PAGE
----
Wednesday, 28 December 2011

Lecture at Newcastle University: ‘Parochialism – a defence’

Henry Daysh Inaugural Lecture, ‘Parochialism – a defence’, by Professor John Tomaney
Clore Suite, Great North Museum: 11th January, 2012, 4pm

“In this paper I present a defence of parochialism against the claims of cosmopolitanism and in the context of debates about the relational accounts of place. Against normative claims that local attachments and territorial sense of belonging lead to exclusion and cultural atrophy the paper suggests that the local, its cultures and solidarities, are a moral starting and a locus of ecological concern in all human societies and at all moments of history. I explore this idea by reference to art and literature, especially poetry. This analysis suggests the local identities should be understood contextually; there is no necessary relation between local forms of identity and practices of exclusion. The paper shows how the virtue of parochialism is expressed in art with a universal appeal. I conclude therefore that we need more detailed studies of real local identities, which avoid a presumption of disdain.” Professor John Tomaney.

This event is part of a programme of activities celebrating the 35th Anniversary of CURDS in 2012.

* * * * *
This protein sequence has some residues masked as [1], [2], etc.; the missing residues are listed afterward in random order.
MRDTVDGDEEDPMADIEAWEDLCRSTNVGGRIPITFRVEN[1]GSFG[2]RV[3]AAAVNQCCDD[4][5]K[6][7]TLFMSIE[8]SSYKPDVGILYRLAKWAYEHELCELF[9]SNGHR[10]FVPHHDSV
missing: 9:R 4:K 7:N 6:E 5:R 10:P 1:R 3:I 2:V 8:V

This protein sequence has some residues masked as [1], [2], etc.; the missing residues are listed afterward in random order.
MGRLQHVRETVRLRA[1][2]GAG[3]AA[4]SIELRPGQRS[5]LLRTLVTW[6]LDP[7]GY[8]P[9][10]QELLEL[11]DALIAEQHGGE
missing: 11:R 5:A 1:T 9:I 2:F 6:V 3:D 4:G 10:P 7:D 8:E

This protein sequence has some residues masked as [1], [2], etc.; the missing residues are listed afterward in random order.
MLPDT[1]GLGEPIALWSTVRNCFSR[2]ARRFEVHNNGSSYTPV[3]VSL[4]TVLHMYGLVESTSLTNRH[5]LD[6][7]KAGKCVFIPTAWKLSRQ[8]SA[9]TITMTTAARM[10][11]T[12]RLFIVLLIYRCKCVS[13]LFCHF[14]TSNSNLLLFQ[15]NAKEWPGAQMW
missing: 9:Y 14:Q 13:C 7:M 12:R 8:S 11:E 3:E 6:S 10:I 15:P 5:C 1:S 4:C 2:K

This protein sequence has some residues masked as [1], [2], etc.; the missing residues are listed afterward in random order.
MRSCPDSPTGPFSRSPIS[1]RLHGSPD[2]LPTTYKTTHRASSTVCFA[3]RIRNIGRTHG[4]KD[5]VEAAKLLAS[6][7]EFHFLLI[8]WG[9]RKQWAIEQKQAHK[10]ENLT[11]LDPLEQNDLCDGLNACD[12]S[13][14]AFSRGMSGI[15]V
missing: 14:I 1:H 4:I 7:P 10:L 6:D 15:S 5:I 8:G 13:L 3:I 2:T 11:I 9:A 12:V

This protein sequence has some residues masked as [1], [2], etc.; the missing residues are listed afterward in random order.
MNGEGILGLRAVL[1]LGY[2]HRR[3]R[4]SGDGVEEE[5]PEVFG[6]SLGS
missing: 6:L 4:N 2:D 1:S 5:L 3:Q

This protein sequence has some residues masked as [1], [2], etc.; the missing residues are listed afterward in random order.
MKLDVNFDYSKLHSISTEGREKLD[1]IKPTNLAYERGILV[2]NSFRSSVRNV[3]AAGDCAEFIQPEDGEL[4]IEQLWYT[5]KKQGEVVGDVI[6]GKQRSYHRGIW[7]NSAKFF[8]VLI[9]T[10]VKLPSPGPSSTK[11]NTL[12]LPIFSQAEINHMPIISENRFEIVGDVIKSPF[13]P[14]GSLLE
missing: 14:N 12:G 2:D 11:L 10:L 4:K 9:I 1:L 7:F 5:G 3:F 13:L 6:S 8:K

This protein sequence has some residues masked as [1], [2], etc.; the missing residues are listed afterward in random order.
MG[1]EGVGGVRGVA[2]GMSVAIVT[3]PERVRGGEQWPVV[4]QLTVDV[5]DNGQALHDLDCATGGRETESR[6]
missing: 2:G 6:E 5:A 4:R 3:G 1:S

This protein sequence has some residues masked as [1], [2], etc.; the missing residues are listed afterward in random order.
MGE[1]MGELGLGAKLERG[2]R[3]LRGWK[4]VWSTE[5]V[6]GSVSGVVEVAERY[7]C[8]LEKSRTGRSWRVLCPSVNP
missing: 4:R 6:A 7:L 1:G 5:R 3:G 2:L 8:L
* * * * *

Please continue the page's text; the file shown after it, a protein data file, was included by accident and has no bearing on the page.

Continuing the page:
For more information visit the Newcastle University

Thursday, 8 December 2011

'Pictures from Hopper' launch

Neil Campbell will introduce his new collection of short stories Pictures from Hopper at 6pm in Gallery North, Northumbria University on Tuesday, December 13th. Neil's stories are inspired by the works of Edward Hopper and engage with issues of place and location. For more on this collection visit:

Monday, 5 December 2011

Readings for 9th December 2011

Emails have been sent out with this week's readings, also available online:

Ralph Waldo Emerson, 'Race', from English Traits (1856).
Paul Giles, 'Transnationalism and Classic American Literature', PMLA, 118 (2003), pp. 62-67.

We hope these readings will prompt discussion of transatlantic space, race, literary tradition, and the influence of the spatial turn on our understanding of these categories.